After many years teaching Bushcraft we both felt we wanted a more authentic platform from which to teach these outdoor skills from. We were tired of teaching using information from others in books. So, we packed our bags, quit our jobs, bid goodbye to our lives in the UK and went on a truly wild journey to the mountains and Forests of Eastern Washington USA to take part in a 5 month course living in the depths of a beautiful cedar woodland. We spent 4 months learning primitive skills from hunting and fishing to making our buckskin to create clothing from. We foraged, crafted, preserved, pickled and dried, practiced making fire, sculpted tools from rocks and bones and submerged our-selves fully in re-learning the skills and crafts of our ancient ancestors. And then the true test came. We left all of our modern comforts and equipment behind and stepped into the wilderness for a month long Stone Age immersion. No phones, no electricity, no maps or sat nav, no chocolate or sugar, and no tent. Only the food we had foraged, the clothes we had made that we were wearing and the stars in the sky as our roof and our guide. Was it tough? Yes! Was it amazing? Completely! Would we do it again? Absolutely!


Our workshop leaders continued the day, inspiring us with clay, felt and the wild creatures, plants and fungi of Hellens Manor. Even for the most experienced of outdoor practitioners, there was some new skill to be learnt or refreshed! It was a day for egos to be left at the door, for us to reconnect with nature, ourselves and rediscover the magic of learning something new.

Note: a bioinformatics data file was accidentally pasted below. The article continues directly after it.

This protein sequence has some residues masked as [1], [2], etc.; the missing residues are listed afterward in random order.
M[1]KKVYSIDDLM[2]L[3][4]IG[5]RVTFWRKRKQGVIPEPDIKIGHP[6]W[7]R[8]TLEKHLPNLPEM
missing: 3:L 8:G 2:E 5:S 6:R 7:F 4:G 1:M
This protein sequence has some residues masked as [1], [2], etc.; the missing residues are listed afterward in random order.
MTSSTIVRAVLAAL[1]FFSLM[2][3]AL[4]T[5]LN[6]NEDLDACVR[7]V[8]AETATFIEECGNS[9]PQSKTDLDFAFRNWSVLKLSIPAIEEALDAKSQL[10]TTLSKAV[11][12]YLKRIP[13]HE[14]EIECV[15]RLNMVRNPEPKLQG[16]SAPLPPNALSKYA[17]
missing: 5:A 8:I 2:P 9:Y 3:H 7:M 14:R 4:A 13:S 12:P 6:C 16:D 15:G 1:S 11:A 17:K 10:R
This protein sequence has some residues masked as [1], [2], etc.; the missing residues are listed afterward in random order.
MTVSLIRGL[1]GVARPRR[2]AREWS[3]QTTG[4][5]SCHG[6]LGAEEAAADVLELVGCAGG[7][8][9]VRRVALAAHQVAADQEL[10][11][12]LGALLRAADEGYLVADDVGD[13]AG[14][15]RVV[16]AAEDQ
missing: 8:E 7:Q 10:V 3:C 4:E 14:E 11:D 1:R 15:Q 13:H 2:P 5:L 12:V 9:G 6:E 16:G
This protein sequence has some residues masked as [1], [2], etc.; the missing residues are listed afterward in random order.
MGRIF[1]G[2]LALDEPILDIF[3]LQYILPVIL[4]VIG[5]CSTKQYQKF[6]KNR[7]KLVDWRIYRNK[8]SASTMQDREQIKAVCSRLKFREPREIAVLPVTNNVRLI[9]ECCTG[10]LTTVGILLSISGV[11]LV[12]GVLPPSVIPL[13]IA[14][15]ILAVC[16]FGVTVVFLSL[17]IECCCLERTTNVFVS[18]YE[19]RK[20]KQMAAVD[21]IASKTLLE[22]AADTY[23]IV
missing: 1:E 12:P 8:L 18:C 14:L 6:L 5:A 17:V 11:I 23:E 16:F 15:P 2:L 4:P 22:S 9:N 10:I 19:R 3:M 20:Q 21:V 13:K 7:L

Anna Mitchell from Creative Clay engages children and adults with nature through creativity that connects to the natural world and changing seasons. Her love of clay and all things wild can be traced back to her childhood; days spent digging clay from the stream at the bottom of the garden and firing creations on an open fire. In this workshop we made 'earth dumplings' (more commonly known as seed bombs) and using seed pods as inspiration, created clay pots to store them in.

Anna has a degree in Fine Art Practice and Forest School Training.With over 20 years experience of working creatively within educational and community sectors, Anna is available for booking for schools and community events. Working initially as an art and ceramic technician followed by tutoring children's ceramics classes at Worcester arts Workshop, she completed her degree as a mature student in 2012. Since then she has delivered workshops and projects within community settings, including Wild Clay Play Workshops for the National Trust at Croome Court and at Hellens Manor as part of their Back to the Wild project.